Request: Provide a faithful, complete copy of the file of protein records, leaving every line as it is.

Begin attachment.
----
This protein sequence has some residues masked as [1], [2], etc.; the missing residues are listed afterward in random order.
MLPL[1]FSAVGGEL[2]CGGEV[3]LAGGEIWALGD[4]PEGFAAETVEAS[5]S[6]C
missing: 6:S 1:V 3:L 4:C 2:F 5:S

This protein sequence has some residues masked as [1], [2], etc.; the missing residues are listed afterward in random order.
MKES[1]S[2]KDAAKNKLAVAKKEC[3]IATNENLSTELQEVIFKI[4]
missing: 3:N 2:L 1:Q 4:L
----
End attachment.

This protein sequence has some residues masked as [1], [2], etc.; the missing residues are listed afterward in random order.
MLPL[1]FSAVGGEL[2]CGGEV[3]LAGGEIWALGD[4]PEGFAAETVEAS[5]S[6]C
missing: 6:S 1:V 3:L 4:C 2:F 5:S

This protein sequence has some residues masked as [1], [2], etc.; the missing residues are listed afterward in random order.
MKES[1]S[2]KDAAKNKLAVAKKEC[3]IATNENLSTELQEVIFKI[4]
missing: 3:N 2:L 1:Q 4:L